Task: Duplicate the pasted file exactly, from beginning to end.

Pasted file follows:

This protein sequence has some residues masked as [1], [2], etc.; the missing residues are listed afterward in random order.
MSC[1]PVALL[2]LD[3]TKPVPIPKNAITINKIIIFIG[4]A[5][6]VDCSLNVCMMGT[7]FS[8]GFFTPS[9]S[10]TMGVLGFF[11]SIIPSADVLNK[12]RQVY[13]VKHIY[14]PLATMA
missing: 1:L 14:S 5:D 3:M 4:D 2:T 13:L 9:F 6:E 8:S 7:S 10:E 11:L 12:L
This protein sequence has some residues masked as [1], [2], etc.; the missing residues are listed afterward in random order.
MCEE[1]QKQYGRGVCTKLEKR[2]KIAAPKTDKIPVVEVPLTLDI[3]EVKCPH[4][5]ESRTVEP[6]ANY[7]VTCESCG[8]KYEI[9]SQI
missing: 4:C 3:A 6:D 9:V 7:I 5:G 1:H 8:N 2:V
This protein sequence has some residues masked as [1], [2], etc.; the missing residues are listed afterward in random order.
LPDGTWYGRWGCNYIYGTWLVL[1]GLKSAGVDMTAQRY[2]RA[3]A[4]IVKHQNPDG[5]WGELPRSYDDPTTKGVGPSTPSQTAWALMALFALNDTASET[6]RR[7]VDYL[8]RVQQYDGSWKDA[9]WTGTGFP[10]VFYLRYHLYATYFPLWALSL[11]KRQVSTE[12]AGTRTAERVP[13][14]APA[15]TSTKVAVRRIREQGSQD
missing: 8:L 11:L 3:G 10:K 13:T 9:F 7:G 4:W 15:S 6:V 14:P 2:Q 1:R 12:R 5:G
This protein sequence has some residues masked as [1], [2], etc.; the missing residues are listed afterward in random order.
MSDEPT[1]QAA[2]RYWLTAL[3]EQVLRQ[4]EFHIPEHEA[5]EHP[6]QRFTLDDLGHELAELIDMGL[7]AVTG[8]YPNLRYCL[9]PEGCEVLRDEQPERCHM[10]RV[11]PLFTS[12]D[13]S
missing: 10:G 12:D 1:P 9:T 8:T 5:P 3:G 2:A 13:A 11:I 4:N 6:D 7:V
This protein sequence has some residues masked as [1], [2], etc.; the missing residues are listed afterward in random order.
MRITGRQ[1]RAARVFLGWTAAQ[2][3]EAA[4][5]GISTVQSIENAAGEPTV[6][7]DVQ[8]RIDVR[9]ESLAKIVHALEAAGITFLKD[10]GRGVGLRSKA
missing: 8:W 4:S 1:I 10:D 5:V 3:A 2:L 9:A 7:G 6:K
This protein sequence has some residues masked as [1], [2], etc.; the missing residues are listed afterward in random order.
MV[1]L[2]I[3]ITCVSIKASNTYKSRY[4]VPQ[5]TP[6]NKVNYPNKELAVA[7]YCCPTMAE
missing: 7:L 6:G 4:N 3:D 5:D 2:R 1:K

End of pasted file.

This protein sequence has some residues masked as [1], [2], etc.; the missing residues are listed afterward in random order.
MSC[1]PVALL[2]LD[3]TKPVPIPKNAITINKIIIFIG[4]A[5][6]VDCSLNVCMMGT[7]FS[8]GFFTPS[9]S[10]TMGVLGFF[11]SIIPSADVLNK[12]RQVY[13]VKHIY[14]PLATMA
missing: 1:L 14:S 5:D 3:M 4:D 2:T 13:L 9:F 6:E 8:S 7:S 10:E 11:L 12:L
This protein sequence has some residues masked as [1], [2], etc.; the missing residues are listed afterward in random order.
MCEE[1]QKQYGRGVCTKLEKR[2]KIAAPKTDKIPVVEVPLTLDI[3]EVKCPH[4][5]ESRTVEP[6]ANY[7]VTCESCG[8]KYEI[9]SQI
missing: 4:C 3:A 6:D 9:V 7:I 5:G 1:H 8:N 2:V
This protein sequence has some residues masked as [1], [2], etc.; the missing residues are listed afterward in random order.
LPDGTWYGRWGCNYIYGTWLVL[1]GLKSAGVDMTAQRY[2]RA[3]A[4]IVKHQNPDG[5]WGELPRSYDDPTTKGVGPSTPSQTAWALMALFALNDTASET[6]RR[7]VDYL[8]RVQQYDGSWKDA[9]WTGTGFP[10]VFYLRYHLYATYFPLWALSL[11]KRQVSTE[12]AGTRTAERVP[13][14]APA[15]TSTKVAVRRIREQGSQD
missing: 8:L 11:L 3:G 10:K 13:T 9:F 7:G 4:W 15:S 6:V 14:P 2:Q 1:R 12:R 5:G
This protein sequence has some residues masked as [1], [2], etc.; the missing residues are listed afterward in random order.
MSDEPT[1]QAA[2]RYWLTAL[3]EQVLRQ[4]EFHIPEHEA[5]EHP[6]QRFTLDDLGHELAELIDMGL[7]AVTG[8]YPNLRYCL[9]PEGCEVLRDEQPERCHM[10]RV[11]PLFTS[12]D[13]S
missing: 10:G 12:D 1:P 9:T 8:T 5:P 3:G 2:A 13:A 11:I 4:N 6:D 7:V
This protein sequence has some residues masked as [1], [2], etc.; the missing residues are listed afterward in random order.
MRITGRQ[1]RAARVFLGWTAAQ[2][3]EAA[4][5]GISTVQSIENAAGEPTV[6][7]DVQ[8]RIDVR[9]ESLAKIVHALEAAGITFLKD[10]GRGVGLRSKA
missing: 8:W 4:S 1:I 10:D 5:V 3:A 2:L 9:A 7:G 6:K
This protein sequence has some residues masked as [1], [2], etc.; the missing residues are listed afterward in random order.
MV[1]L[2]I[3]ITCVSIKASNTYKSRY[4]VPQ[5]TP[6]NKVNYPNKELAVA[7]YCCPTMAE
missing: 7:L 6:G 4:N 3:D 5:D 2:R 1:K